Globally, there are 40.3 million people estimated to be living in slavery. In the UK alone, there are an estimated 13,000 people living in exploitative conditions. With more than one in 10 people working in hospitality around the world, the sector has the opportunity to take a strong stand on modern slavery. With different risk areas, including sexual exploitation in rooms, unscrupulous practices in multi-tier recruitment systems and supply chain opacity hiding exploitation, the hotel industry has unique challenges that have to be considered.
We are seeing a greater push for businesses to take the lead in fighting modern slavery. Consumer interest, investor scrutiny and legislation all add to the moral argument for businesses to ensure that all workers contributing to their product or service are not living in exploitation. There have been great initiatives by such hotels brands as Marriott, Carlson and Accor, which deal with the issue of sexual exploitation. With as many people working in the sector as we know do, there are a number of steps businesses can take to ensure that their staff and the staff hired by their suppliers are not working as slaves. The Stop Slavery Hotel Industry Network has created a tool to help hoteliers work with their suppliers, both of goods and labour, to address modern slavery: the Framework for Working with Suppliers (“Framework”).
The main risks to worker welfare in labour sourcing and recruitment that businesses should look out for include:
- Charging recruitment fees – fees can be for the recruitment itself, or for travel or passport administration, for example. These fees can leave workers indefinitely indebted to their recruiters because of the high fees.
- Contract deception – workers can find themselves either signing up to a contract they don’t understand because it isn’t in their native language, or in a role completely different to what the original contract specified.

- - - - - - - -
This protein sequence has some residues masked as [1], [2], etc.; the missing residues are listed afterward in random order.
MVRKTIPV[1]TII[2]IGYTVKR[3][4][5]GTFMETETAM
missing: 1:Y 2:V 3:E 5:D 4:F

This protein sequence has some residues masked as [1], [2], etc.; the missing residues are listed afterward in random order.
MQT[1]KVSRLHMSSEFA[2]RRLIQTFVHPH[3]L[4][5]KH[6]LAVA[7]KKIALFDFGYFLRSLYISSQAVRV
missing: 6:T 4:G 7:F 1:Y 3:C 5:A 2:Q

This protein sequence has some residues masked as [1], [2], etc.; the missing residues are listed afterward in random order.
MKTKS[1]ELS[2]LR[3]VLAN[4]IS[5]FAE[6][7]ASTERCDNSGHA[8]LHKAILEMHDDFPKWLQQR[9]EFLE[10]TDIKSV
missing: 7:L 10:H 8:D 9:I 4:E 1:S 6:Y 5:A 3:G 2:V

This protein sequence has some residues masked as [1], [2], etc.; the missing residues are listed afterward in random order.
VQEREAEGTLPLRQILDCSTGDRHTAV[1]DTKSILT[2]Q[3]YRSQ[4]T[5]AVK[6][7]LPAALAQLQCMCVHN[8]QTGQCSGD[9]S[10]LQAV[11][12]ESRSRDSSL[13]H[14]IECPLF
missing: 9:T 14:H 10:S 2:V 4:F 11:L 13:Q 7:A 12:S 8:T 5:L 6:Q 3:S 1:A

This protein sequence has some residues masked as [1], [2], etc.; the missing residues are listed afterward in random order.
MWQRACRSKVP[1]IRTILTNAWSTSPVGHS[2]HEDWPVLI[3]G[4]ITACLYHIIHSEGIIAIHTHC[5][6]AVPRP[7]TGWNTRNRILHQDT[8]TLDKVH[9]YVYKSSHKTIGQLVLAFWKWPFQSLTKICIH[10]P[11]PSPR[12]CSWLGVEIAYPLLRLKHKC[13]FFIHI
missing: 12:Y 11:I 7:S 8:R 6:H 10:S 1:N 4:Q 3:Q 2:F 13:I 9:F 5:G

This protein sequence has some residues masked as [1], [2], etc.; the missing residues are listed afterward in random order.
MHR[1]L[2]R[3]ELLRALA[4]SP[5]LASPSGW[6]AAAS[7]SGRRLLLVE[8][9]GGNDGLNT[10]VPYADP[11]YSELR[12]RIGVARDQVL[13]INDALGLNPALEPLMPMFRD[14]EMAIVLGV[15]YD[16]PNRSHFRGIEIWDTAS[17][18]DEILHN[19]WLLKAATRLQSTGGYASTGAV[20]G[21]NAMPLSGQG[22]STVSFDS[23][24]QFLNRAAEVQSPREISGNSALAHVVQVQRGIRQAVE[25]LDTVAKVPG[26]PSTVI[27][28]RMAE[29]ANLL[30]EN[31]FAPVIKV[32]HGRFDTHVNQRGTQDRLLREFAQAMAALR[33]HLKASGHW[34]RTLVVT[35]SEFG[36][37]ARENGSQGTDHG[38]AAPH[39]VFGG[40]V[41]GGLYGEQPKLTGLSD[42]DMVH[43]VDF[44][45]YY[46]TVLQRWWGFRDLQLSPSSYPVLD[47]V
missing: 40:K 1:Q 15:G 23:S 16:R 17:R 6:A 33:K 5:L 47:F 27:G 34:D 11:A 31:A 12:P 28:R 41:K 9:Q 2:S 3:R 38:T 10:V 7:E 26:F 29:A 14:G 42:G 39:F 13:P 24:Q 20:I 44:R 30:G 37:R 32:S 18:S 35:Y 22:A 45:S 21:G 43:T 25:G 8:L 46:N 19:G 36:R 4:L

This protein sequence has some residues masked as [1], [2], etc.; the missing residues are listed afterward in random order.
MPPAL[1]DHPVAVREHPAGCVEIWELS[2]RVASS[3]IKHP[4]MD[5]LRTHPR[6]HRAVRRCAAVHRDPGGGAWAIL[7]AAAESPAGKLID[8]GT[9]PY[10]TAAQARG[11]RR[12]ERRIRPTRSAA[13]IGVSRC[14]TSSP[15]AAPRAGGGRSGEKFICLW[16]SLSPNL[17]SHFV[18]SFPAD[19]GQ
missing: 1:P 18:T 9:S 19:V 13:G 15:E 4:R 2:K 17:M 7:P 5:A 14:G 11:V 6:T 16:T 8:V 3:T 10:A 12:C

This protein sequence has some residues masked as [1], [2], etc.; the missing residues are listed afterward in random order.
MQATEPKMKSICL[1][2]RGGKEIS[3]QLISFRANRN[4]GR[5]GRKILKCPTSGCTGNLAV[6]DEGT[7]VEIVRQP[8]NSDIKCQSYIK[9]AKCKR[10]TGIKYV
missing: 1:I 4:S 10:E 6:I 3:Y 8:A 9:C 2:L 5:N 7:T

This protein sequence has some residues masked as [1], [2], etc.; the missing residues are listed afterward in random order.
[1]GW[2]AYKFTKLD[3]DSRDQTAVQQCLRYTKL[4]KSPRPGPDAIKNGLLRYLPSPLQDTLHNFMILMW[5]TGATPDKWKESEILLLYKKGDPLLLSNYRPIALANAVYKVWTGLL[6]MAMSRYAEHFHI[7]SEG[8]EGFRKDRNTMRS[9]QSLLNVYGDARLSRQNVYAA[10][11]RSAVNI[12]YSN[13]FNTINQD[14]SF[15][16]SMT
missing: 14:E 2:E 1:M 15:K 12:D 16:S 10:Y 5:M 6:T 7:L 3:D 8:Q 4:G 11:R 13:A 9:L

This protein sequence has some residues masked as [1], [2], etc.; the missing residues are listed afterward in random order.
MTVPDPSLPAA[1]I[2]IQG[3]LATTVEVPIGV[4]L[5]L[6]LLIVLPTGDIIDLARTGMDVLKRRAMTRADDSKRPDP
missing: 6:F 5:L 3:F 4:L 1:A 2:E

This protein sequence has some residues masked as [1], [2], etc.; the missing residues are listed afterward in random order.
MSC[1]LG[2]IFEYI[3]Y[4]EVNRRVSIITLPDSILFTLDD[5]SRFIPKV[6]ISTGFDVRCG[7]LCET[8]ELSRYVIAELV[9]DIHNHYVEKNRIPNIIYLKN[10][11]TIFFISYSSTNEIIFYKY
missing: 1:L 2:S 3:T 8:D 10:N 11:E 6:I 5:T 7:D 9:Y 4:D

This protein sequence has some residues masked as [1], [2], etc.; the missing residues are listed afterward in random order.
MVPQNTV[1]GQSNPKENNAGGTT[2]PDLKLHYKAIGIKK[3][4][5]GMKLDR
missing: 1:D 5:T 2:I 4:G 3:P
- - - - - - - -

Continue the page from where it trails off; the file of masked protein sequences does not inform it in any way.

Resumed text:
- Wages and benefits – a common indicator of labour exploitation is the withholding of wages or unreasonable pay deductions.
- Retention of identification documents – workers can end up bound to their employer if their passports or other valuables are withheld.
- Worker living accommodations – providing accommodation for workers isn’t a problem unless the accommodation is unsafe, unclean and forced on a worker who may have no other option.
By working with your suppliers, however, measures can be put in place to address these risks. There are a variety of ways to work with suppliers, from individual meetings to training, however it is important that it is a two-way engagement for any initiatives to be effective and sustainable. The Framework, which has been endorsed by the UK’s Independent Anti-Slavery Commissioner, addresses these risks within a hotel industry context, provides a plan for engaging suppliers including mapping risk, defining policies, and various methods for engagement, and signposts to a variety of good practice guidance. It is intended to be used by stakeholders at various levels of management within the hotel industry and recommends specific responsibilities for brands, hotel owners and management companies, based on best practice and the experience and input of the Network membership. It comes after the Network launched a resource hub in July 2017 to provide industry members with access to a range of relevant anti-trafficking materials and resources.
Published by UK Hospitality on 23 April 2018. Found here.